Aka Latvian symbol


Aka is also referred to as a double-cross. The aka is a representation of the sun and the earth. It also healds the beginning of the harvest season. Aka is seen as a symbol of experience, knowledge, and wisdom. Some also see it as a symbol of unity and harmony.

Martina Latvian symbol


Martina is seen as a sign of light and fire. It shows two roosters that are awake in the early morning and are the light messengers. It is a sign of warmth and light that holds particular important in the winter. Martina is also representative of a new beginning in winter when life may seem gone but it is growing in the ground.

Janis Latvian symbol


Janis is a a summer solstice deity and known as a son of God. He is known to bring luck and fertility to Latvians. June 23rd is a Midsummer Night’s Festival held in Latvia to celebrate his coming and is also known as Jagi. Janis is essentially known as the god of summer.

Auseklis – Morning star Latvian symbol

Auseklis – Morning star

A male god, Auskeklis is under Mēness but competes for the Saule’s daughter. Auseklis is a representation of light defeating dark. It is also seen as a symbol for the protection of men. It can be also be seen as a rising sun, rising star or rising moon.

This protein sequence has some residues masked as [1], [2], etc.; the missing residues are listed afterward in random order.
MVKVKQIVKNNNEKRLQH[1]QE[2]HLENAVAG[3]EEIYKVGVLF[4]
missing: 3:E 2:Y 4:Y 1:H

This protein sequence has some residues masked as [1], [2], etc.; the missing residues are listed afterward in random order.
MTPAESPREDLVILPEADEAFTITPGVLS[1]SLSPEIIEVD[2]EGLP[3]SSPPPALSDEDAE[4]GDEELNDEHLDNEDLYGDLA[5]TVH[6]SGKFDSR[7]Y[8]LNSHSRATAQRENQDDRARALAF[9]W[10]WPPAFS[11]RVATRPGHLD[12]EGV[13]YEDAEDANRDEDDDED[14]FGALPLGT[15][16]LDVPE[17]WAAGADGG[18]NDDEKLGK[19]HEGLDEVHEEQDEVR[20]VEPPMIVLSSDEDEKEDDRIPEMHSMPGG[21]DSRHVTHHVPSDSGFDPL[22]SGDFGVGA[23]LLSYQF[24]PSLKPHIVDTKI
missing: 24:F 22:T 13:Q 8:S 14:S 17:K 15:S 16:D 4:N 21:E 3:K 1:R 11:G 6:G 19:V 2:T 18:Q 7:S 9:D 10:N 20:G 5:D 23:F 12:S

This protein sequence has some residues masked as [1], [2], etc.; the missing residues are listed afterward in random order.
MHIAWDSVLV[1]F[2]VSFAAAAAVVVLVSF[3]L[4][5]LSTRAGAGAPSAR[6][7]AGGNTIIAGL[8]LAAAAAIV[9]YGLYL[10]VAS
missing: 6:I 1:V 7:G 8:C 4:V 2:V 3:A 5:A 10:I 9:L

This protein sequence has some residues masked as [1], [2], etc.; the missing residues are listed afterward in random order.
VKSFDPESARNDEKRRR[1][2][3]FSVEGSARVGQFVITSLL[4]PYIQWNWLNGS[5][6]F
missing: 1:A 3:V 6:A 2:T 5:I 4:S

Mēness Latvian symbol


Known as the Moon God, Mēness is one of the gods of the heavens. The symbol represents the cycle of life. It is a representation of creation and destruction, and the natural life forces. In Latvian folklore, Mēness courted the daughters of Saule.

Saule Latvian symbol


A representation of health and harmony. Saule is translated as the sun, and therefore represents light. It is also a symbol of eternity and its endlessness. Saule is considered a protecting force.

Ugunskrusts - Firecross Latvian symbol

Ugunskrusts – Firecross

Ugunskrusts is generally seen as a symbol of protection against evil. It is also a representation of health and well-being. It is also known as the Cross of the Fire. The Fire cross is related to the Sun, Laima (fates) and Thunder.

Māra's cross Latvian symbol

Māra’s cross